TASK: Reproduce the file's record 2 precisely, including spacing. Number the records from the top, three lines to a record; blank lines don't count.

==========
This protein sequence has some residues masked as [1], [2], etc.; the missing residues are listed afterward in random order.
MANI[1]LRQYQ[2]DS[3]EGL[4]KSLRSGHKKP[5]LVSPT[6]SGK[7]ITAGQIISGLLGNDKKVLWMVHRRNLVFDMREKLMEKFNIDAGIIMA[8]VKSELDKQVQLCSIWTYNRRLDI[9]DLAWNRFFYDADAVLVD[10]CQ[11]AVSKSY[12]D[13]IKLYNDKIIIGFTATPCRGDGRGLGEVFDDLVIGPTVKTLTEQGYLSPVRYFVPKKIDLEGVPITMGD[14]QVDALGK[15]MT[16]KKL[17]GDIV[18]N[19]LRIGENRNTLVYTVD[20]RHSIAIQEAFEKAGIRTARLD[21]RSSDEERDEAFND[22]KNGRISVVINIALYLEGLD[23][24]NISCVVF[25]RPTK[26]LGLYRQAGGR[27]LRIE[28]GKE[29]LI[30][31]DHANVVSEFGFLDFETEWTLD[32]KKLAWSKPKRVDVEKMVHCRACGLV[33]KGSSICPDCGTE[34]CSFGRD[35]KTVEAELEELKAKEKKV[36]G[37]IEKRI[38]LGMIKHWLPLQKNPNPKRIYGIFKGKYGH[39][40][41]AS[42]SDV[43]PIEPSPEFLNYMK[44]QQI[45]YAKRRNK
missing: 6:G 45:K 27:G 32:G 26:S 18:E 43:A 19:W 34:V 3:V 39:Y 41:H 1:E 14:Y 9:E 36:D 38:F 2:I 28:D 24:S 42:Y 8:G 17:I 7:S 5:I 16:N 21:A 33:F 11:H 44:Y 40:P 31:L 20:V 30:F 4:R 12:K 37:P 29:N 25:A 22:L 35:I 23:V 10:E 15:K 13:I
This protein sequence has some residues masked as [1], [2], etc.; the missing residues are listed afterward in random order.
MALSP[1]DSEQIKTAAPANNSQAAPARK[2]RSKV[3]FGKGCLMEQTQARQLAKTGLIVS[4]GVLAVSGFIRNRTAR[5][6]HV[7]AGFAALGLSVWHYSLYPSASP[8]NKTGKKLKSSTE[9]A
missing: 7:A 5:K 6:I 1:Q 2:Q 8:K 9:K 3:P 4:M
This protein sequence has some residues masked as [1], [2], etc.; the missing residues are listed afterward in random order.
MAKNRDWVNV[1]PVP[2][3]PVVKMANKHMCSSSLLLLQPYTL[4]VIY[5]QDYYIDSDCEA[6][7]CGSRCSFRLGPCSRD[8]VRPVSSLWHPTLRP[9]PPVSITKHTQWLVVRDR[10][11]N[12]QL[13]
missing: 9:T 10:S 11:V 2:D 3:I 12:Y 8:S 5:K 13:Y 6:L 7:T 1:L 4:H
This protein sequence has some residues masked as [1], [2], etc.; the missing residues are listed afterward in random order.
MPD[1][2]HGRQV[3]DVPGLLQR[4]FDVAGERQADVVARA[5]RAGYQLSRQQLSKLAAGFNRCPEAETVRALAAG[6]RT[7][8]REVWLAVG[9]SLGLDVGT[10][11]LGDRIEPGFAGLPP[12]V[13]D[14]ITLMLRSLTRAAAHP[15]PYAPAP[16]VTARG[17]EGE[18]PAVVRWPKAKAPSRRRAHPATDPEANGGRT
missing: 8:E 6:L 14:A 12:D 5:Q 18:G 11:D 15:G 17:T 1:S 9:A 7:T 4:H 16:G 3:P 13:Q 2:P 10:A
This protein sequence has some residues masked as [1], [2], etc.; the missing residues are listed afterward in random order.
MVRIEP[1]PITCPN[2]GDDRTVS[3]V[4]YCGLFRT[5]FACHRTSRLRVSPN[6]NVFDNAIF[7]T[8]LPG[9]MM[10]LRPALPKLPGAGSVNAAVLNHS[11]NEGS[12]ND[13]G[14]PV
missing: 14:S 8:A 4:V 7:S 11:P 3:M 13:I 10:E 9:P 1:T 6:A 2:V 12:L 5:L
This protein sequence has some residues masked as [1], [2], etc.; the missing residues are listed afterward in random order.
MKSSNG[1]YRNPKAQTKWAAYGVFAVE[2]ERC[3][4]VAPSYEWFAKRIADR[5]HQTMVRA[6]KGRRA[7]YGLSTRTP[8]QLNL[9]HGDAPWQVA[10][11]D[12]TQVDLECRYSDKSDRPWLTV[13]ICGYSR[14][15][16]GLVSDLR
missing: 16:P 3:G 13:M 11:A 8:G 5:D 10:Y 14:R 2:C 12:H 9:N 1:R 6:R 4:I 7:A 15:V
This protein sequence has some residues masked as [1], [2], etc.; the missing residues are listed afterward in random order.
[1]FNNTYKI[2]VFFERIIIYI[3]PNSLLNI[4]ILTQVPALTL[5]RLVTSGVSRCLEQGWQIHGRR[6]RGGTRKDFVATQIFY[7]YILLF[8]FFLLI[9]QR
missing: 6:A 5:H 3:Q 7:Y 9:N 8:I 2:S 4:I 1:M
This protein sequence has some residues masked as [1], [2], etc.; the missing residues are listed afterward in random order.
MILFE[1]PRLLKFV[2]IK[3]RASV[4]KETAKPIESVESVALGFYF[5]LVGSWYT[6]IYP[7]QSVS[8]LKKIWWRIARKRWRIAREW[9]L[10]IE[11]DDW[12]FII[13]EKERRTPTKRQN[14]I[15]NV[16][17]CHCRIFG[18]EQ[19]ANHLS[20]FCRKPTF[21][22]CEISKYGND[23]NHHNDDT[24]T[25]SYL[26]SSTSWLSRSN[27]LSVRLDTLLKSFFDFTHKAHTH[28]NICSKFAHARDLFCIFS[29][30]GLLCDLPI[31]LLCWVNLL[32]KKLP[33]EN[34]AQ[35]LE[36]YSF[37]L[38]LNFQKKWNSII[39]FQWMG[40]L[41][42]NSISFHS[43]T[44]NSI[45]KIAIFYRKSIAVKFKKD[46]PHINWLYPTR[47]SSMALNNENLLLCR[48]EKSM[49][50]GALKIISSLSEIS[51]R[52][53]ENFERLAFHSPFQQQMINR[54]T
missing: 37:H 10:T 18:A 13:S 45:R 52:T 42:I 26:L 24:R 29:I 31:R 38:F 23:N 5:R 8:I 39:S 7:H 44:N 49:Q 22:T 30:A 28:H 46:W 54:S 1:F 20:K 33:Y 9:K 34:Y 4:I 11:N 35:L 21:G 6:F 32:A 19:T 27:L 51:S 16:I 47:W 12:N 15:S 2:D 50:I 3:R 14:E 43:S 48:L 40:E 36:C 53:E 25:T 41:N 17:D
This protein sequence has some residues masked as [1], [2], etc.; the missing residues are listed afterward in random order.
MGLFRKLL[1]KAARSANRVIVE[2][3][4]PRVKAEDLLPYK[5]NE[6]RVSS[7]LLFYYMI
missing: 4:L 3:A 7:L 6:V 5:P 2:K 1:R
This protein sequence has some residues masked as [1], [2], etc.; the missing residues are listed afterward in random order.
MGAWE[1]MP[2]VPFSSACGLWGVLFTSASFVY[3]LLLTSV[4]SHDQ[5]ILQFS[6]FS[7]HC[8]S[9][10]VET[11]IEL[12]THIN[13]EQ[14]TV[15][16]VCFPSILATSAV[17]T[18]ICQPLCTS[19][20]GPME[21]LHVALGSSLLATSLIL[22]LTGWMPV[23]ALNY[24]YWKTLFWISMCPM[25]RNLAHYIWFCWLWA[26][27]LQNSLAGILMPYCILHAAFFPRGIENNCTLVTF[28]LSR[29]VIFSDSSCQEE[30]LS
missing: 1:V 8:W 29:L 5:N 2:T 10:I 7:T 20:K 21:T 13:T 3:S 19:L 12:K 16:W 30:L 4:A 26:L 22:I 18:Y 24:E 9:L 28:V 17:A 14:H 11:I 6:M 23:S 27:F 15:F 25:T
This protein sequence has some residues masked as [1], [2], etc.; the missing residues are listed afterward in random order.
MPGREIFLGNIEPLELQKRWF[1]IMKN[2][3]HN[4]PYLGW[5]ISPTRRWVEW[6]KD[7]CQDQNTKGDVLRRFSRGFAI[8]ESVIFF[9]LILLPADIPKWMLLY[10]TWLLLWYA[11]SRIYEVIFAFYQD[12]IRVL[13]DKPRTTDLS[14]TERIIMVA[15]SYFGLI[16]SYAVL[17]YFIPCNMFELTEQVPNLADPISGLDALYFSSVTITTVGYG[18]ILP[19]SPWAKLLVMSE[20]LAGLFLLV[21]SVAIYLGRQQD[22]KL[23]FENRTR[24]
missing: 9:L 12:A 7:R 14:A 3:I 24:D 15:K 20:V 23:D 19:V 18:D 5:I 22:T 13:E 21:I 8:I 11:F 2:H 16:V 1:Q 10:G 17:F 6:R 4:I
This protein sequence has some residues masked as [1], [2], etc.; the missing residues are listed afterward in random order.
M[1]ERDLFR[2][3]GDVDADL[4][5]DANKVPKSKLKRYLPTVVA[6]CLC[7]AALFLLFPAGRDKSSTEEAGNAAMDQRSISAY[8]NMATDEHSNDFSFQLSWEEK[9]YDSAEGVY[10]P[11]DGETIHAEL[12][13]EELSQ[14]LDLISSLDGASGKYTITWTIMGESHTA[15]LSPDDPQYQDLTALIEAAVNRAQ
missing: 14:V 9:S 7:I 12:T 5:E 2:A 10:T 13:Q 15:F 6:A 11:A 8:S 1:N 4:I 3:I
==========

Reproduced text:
This protein sequence has some residues masked as [1], [2], etc.; the missing residues are listed afterward in random order.
MALSP[1]DSEQIKTAAPANNSQAAPARK[2]RSKV[3]FGKGCLMEQTQARQLAKTGLIVS[4]GVLAVSGFIRNRTAR[5][6]HV[7]AGFAALGLSVWHYSLYPSASP[8]NKTGKKLKSSTE[9]A
missing: 7:A 5:K 6:I 1:Q 2:Q 8:K 9:K 3:P 4:M